Hank Matheson from Bicycle Fabrications let Dirt Rag take the wraps off his wild new “2D” suspension system today, and bravo. It’s sufficiently bizarre to have warranted the cloak and dagger. I love that it’s part homage to the old Cannondale Gemini DH frame, and that it’s legitimately something completely different.
Matheson developed it with engineer John Heim, and the truly unique thing about it is the axle path–or really axle paths. The suspension moves vertically, but it also moves horizontally. Square-edged hits allow the rear triangle to kick backward up to 19mm. The whole thing pivots on a large eccentric, so essentially it’s a single pivot on a pivot. The large eccentric onto which the swingarm pivot mounts can rock backward, and that motion’s controlled by a giant elastomer.
I have to admit I’m always a little envious of DH frames because there’s just so much you can do with them. You just don’t have the same chain growth and gear combination concerns.
Today’s Danzig detail deals with instant centers and gear combinations. Draw a line through the pivots of each of your rockers, find the place where those two imaginary lines cross paths, and you have your instant center. Unlike a single-pivot frame that has a fixed instant center, frames with multiple pivots have instant centers that move around. Where that instant center is relative to the chain you’re pulling along between your chainring and whatever cog you’re in dictates how the suspension behaves. Here it gets a little hairy, but the bottom line is that it’s desirable to build a happy relationship between that instant center point and the “line of torque,” i.e. your chain.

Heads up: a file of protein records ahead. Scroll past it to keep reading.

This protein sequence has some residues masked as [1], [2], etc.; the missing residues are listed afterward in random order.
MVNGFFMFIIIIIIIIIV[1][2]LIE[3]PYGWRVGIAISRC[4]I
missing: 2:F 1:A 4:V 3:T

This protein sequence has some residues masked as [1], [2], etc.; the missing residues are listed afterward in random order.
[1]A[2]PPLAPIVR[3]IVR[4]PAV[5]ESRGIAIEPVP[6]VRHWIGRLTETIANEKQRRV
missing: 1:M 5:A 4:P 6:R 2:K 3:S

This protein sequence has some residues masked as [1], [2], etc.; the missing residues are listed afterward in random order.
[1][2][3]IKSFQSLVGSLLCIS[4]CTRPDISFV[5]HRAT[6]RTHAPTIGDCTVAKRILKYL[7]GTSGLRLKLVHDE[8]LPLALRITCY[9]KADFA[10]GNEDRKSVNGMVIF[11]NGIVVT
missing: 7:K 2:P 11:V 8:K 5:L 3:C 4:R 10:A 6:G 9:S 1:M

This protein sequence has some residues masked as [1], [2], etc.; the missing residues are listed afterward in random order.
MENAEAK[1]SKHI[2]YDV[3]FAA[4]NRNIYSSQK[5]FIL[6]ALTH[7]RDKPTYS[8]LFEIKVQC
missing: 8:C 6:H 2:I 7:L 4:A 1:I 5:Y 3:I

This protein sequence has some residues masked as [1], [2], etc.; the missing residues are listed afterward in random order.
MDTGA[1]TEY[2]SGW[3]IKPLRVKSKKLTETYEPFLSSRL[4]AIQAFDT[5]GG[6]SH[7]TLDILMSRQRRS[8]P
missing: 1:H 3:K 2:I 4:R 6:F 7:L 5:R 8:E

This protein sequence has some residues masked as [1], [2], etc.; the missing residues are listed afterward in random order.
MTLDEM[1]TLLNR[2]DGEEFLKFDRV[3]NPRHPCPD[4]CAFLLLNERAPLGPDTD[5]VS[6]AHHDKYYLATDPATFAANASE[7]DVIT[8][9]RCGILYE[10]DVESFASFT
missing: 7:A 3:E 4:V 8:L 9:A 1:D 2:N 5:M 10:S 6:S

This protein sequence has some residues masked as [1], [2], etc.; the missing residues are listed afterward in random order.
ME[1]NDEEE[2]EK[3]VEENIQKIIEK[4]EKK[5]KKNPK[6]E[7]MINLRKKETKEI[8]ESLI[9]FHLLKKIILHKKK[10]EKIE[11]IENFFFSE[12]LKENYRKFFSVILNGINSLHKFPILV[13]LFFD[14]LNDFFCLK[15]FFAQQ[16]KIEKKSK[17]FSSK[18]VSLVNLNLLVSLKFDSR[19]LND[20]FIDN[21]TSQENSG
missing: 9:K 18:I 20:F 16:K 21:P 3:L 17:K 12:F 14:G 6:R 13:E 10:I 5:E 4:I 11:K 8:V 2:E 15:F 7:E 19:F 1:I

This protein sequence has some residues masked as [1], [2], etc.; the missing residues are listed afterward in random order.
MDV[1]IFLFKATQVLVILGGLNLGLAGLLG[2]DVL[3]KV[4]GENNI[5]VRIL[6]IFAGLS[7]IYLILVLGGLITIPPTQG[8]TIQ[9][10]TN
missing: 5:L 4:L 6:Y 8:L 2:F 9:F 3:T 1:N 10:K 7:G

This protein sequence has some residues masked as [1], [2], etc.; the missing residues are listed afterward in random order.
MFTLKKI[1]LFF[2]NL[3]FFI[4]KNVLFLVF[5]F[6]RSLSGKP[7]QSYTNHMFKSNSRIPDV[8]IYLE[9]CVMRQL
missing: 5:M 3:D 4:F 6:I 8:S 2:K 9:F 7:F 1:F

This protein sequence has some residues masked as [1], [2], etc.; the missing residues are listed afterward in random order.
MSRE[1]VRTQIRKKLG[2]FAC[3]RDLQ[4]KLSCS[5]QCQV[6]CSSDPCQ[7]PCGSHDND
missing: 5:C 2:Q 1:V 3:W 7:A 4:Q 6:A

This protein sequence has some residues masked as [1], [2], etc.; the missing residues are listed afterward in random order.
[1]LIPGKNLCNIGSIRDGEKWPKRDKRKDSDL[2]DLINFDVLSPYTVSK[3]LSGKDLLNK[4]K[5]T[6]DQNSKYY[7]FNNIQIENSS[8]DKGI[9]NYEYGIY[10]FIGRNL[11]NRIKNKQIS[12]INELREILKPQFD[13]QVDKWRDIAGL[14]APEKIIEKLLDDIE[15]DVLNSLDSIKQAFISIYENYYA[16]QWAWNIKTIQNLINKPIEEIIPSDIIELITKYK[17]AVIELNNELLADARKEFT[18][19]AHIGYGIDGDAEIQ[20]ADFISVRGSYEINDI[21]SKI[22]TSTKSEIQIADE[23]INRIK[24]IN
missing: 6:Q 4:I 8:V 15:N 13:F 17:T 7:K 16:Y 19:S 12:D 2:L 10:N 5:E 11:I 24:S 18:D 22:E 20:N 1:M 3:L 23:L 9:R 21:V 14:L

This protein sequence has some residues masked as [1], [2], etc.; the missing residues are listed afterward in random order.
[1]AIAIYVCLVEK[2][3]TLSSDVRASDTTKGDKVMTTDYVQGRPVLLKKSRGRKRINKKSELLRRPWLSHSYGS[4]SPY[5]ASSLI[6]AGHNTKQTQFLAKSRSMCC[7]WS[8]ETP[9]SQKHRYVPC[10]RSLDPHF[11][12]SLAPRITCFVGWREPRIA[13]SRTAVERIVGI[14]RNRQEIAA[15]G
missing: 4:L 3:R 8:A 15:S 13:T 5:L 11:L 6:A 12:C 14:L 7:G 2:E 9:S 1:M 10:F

A key aspect of the Danzig design is the position of the lower link and how it affects that moving instant center’s relationship with the chain. Danzig’s lower link is basically the mirror opposite of every other lower link orientation out there. This orientation doesn’t just put the instant center right on the line of torque. The way the pivot rotates actually tracks alone with the line of torque as your wheel raises.
Clear as mud, right? For now, here’s the resting point of the instant center (the red dot). Next, I’ll blow out some other drawings so we can look at where it goes when the suspension is compressed and why I worked hard to get it to do that.